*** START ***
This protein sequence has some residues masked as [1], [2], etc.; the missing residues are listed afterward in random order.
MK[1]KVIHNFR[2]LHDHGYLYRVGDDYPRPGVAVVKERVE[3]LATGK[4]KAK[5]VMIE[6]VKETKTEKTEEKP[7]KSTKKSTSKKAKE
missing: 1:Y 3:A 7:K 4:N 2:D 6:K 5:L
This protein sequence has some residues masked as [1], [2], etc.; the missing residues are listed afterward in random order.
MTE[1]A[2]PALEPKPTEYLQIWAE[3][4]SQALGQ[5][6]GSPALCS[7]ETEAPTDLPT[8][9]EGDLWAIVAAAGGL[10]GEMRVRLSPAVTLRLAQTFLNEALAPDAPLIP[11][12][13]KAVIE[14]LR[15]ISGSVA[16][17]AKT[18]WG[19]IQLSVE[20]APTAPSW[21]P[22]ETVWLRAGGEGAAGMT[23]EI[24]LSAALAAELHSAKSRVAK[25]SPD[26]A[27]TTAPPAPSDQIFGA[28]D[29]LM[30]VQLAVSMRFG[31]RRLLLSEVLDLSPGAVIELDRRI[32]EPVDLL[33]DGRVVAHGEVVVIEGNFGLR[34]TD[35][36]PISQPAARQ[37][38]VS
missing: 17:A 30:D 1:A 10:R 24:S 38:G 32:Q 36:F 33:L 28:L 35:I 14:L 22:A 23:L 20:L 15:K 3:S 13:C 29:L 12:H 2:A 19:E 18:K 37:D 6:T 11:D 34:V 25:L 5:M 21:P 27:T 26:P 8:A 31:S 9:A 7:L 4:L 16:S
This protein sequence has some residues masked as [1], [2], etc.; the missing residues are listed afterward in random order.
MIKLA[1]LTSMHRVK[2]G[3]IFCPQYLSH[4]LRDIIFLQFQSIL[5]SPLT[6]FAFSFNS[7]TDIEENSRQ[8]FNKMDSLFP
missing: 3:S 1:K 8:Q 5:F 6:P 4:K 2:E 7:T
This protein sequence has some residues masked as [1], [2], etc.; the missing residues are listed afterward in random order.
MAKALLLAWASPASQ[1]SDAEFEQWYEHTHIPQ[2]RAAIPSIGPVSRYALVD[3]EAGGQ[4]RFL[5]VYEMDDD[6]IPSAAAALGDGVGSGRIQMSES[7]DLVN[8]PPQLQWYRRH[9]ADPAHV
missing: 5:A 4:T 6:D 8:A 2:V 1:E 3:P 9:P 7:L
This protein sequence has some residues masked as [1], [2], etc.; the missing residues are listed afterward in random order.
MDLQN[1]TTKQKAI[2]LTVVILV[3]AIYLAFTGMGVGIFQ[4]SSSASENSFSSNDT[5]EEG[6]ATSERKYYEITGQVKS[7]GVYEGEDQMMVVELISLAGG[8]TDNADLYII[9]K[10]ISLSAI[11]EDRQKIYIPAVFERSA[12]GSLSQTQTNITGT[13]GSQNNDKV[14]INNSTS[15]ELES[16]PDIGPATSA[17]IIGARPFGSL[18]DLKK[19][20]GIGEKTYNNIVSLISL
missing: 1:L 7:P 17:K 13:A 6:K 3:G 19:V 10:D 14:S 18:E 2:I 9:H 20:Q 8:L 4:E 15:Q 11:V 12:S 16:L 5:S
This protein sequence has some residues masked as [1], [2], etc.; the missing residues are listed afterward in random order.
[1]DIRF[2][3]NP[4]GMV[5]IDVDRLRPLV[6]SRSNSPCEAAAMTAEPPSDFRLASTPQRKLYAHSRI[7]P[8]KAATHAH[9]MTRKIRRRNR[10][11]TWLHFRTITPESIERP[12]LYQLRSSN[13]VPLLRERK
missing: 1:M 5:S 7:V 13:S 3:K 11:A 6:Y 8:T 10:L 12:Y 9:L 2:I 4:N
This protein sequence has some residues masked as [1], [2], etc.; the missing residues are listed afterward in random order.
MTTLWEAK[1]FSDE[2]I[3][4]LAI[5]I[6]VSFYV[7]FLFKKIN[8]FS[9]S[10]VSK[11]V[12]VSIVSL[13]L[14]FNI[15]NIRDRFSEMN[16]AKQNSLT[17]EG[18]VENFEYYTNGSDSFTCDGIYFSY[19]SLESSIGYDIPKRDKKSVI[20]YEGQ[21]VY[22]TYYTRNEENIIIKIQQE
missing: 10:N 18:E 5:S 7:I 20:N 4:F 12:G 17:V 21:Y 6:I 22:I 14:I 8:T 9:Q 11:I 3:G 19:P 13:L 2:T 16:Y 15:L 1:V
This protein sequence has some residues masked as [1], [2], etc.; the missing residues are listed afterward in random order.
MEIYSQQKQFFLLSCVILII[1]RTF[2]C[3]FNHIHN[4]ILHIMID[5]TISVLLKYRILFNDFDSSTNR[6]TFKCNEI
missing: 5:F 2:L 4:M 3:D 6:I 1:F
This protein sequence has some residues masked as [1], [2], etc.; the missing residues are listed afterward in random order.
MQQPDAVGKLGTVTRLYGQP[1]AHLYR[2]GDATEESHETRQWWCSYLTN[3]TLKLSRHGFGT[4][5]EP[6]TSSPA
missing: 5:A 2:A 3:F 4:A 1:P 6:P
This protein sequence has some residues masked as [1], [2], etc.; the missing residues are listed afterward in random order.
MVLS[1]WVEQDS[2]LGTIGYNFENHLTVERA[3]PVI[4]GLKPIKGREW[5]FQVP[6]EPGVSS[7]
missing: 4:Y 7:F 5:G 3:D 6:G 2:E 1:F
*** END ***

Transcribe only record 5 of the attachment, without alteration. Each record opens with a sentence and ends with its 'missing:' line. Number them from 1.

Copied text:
This protein sequence has some residues masked as [1], [2], etc.; the missing residues are listed afterward in random order.
MDLQN[1]TTKQKAI[2]LTVVILV[3]AIYLAFTGMGVGIFQ[4]SSSASENSFSSNDT[5]EEG[6]ATSERKYYEITGQVKS[7]GVYEGEDQMMVVELISLAGG[8]TDNADLYII[9]K[10]ISLSAI[11]EDRQKIYIPAVFERSA[12]GSLSQTQTNITGT[13]GSQNNDKV[14]INNSTS[15]ELES[16]PDIGPATSA[17]IIGARPFGSL[18]DLKK[19][20]GIGEKTYNNIVSLISL
missing: 1:L 7:P 17:K 13:A 6:K 3:G 19:V 10:D 14:S 18:E 2:I 9:H 20:Q 8:L 4:E 15:Q 11:V 12:S 16:L 5:S